MONTREAL - Advertising agency Cossette Inc. found a white knight Tuesday in a U.S. private equity investor that has agreed to pay $131.5-million in cash for the firm, topping a hostile bid by a group led by former executives of the company.
Mill Road Capital LP has agreed to take Cossette Inc. (TSX:KOS) private, but leave the current management in charge and the head office in Quebec City.
The friendly offer will see the U.S. firm pay $7.87 per share in cash for Cossette, which counts General Motors Canada and McDonald's Restaurants as clients.
"It is kind of our white knight and we're very pleased about that," said Marcel Barthe, Cossette's vice-president of corporate strategy.
The offer tops a bid from Cosmos Capital Inc., which had been offering $5.25 per share for Cossette. That valued Cossette at about $87.7 million, but would have cost Cosmos less since it already has nearly one-fifth of Cossette's stock.
In the summer, Cosmos, which includes former Cossette senior executives who had broken with their former partners, had offered $4.95 per share for Cossette.
Cosmos wasn't available for comment.
Cossette's board advised shareholders Tuesday to reject the Cosmos offer, which expires on Dec. 7, as it "significantly undervalues" the company.
Investors reacted positively to the offer, sending shares up 33 per cent or $1.92 to close at $7.77 Tuesday, just short of the Mill Road offer, on the Toronto Stock Exchange.
Cossette is known for its ad campaign with talking beavers Frank and Gordon with Bell Canada (TSX:BCE) for the 2006 Winter Olympics in Turin, Italy. The furry creatures were retired last year by Bell.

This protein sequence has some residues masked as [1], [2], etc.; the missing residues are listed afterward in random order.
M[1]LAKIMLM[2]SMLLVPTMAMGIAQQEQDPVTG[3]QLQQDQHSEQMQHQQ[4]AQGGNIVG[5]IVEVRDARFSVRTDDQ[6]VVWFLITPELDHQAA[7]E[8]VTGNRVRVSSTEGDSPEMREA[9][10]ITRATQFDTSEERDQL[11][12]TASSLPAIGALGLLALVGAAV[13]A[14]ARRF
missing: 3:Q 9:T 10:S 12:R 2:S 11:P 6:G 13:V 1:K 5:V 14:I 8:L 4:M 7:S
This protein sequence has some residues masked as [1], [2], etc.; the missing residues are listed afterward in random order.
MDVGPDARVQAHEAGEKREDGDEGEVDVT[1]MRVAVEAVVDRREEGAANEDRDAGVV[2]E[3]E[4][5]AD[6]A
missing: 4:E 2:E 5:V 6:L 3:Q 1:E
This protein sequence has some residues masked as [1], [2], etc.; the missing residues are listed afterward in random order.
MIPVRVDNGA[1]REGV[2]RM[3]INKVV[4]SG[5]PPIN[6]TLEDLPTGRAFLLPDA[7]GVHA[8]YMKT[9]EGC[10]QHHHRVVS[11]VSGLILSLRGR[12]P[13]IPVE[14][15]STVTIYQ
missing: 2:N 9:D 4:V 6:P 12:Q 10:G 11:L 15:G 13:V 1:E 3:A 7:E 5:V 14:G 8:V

The Quebec ad and communications agency has more than 1,400 employees with offices across Canada and in California, the United Kingdom and China.
Customers include General Mills of Canada, Bell, Coca-Cola Ltd., Hydro-Quebec and Sony Ericsson and Virgin Travel and Virgin Trains in the United Kingdom.
Connecticut-based Mill Road is focused on investments in publicly traded companies under $250 million in size. Its current portfolio includes companies in retail, manufacturing, business services and consumer products industries.
National Bank Financial analyst Adam Shine said Mill Road's offer is "rather generous" and isn't likely to be exceeded.
"This appears to be a very full and more than fair offer for Cossette, whose struggles as a public company became more acute in the past two years in the face of lost mandates and recessionary pressures," Shine wrote in a research note Tuesday.
Barthe also noted that Cosmos offer included financing from a major U.S. investment firm, H.I.G. Capital.
The deal, which includes a $3.25-million break fee, is expected to close by the end of the year, assuming shareholders give their approval at a meeting expected on Dec. 18.
Cossette CEO and president Claude Lessard said Mill Road's offer reflects the company's value.
"Furthermore, it is occurring with a strategic partner that has already proven its respect for our organization," Lessard added.